2. They are not two separate issues. In your example of HTML not having a private, for profit, company behind it that's all fine except HTML unto itself is useless. There is a need for a profit motivated company to go out there and use the HTML to create something people want to buy.

  3. Even HTML is a standard without any company behind it....standards and a companies tactics to keep things proprietary for private gain are 2 separate issues!

  4. Open Source has one big problem, source of income. So no where in near future Open Source OS or Office suites are going to be a mainstream competition to Microsoft. If that's the case then Linux should have took over Microsoft long time back, but it's not the case, Still Microsoft has dominance over the OS for past 3 decades. So I would say other way around time to "Cut off oxygen Supply" to all those who come up with an idea that Open Source is best way to be in Consumer/Enterprise Market.

  5. I bet, you would have posted this from a Windows laptop. And I even bet that in your company all of them are using Windows desktops/laptops. Stop being cynical.

  6. We get a corporate discount on the whole Office Suite for $15, only reason I've ever had Office software installed on my home computer - I laugh when I see it for $200 elsewhere.MS pricing is getting more out of control as time goes on. If you look at Visual Studio, the main tool to develop anything for any MS operating system, MS should be encouraging developers to use their dev tools but they divide that into a free Express version and a $300 a year to upgrade full version. The express one has a major disadvantage that you can't use any 'addons' with the software. So to get serious work done, one needs to pay $300 a year for upgrades (with an initial $500 cost to purchase the software). All other major IDEs for Androi, OSX and iOS are absolutely free and get updated often. Imagine if Apple continued to charge for XCode, you wouldn't have nearly as many apps on their phone/OS as they do now.The core difference is that Microsoft is a software company, that's how they make their money. If anything, they should learn from Red Hat or other Linux distro providers that make money off of support vs. software sales. Get your product out there as quickly and as much as you can and then make your money off of supporting that product or for specific custom features of those products.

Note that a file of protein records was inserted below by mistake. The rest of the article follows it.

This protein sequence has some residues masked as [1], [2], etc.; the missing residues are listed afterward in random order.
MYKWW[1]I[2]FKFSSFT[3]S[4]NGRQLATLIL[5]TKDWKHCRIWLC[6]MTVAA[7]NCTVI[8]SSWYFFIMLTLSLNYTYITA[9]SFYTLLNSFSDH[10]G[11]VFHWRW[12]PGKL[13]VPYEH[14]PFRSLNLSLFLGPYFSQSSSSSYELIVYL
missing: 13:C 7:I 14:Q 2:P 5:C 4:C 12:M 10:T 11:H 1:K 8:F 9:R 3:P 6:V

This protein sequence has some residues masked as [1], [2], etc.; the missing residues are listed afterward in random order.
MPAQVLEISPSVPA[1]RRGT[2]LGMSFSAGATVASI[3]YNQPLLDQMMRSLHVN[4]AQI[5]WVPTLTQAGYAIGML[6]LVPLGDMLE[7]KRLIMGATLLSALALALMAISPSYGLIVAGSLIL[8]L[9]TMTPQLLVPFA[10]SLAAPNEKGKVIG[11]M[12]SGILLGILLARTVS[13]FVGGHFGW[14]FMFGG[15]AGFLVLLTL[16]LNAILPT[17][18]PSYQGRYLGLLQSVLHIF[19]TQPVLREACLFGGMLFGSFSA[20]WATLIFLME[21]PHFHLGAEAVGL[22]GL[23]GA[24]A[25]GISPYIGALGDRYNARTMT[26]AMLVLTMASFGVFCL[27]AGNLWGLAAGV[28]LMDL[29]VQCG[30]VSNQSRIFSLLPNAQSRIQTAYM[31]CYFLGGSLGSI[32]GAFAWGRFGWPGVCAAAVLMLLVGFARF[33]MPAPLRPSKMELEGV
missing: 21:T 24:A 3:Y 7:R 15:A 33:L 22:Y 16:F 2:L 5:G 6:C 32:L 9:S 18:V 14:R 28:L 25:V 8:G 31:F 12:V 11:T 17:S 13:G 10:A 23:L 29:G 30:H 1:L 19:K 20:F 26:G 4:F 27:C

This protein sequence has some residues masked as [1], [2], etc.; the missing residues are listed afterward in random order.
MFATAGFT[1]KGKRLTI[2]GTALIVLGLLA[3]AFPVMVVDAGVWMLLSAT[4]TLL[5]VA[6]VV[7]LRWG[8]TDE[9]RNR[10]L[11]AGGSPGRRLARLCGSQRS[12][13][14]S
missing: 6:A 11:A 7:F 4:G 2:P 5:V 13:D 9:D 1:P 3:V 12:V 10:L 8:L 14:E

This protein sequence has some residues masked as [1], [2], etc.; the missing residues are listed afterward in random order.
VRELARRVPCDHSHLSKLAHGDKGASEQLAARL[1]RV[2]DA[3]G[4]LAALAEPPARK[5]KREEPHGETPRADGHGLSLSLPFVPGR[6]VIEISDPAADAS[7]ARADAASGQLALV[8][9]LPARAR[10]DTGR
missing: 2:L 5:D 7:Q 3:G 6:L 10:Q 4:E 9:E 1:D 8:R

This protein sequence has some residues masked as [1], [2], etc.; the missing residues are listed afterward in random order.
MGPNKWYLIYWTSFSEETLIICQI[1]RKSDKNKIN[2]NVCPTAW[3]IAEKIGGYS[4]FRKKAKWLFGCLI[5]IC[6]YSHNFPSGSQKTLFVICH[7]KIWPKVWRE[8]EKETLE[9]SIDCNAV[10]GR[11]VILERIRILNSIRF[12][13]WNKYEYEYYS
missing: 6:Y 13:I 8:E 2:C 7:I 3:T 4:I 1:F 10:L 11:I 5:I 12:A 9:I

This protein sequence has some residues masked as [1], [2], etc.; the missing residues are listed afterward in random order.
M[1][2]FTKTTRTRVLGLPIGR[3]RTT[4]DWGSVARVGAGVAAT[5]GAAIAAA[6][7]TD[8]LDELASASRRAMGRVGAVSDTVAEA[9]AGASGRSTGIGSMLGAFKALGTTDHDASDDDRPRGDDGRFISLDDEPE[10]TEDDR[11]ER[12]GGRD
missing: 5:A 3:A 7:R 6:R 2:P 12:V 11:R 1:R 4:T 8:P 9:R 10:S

7. It's funny that you charge $ for your products and bash MSFT in the same breath for doing the same....
    You and your company ZOHO lose credibility and respect instantly with double standards.

  8. I can see where you are coming from, but I must warn you that you are biting the hand that feeds you.Microsoft created the market that you now can build upon. If there was no standard (monopoly as you call it), you would have a very, very tough time getting customers to use Zoho products.I remember what it was like before Microsoft gave away Excel. Lotus 1-2-3 cost $400. Ouch. Now, you can get a whole office suite of world class products for that - in a standard that businesses need.Personally, I've NEVER had MS Office installed (Excel as a freebie back in the early 1990's). Always used Lotus Smartsuite (still do, on a Windows 8 machine and runs like a champ). Yes, I also have installed Open Office and Libreoffice, now maybe Zoho. But I could not do this if Microsoft did not offer a standard for sharing documents.

  9. Strange to hear geeks from India talk about Microsoft in any way other than total worship.
    Keep up the good fight - Zoho is an excellent product worthy of the highest respect.

  10. A very insightful post. The funny thing is, Microsoft still thinks it is the biggest player in these markets and that it can shift market directions. In attempting to do so, it is alienating its current PC/Server customers. I mean, honestly, who the hell could possibly think that it is a good idea to shift Windows Server to the Metro interface?!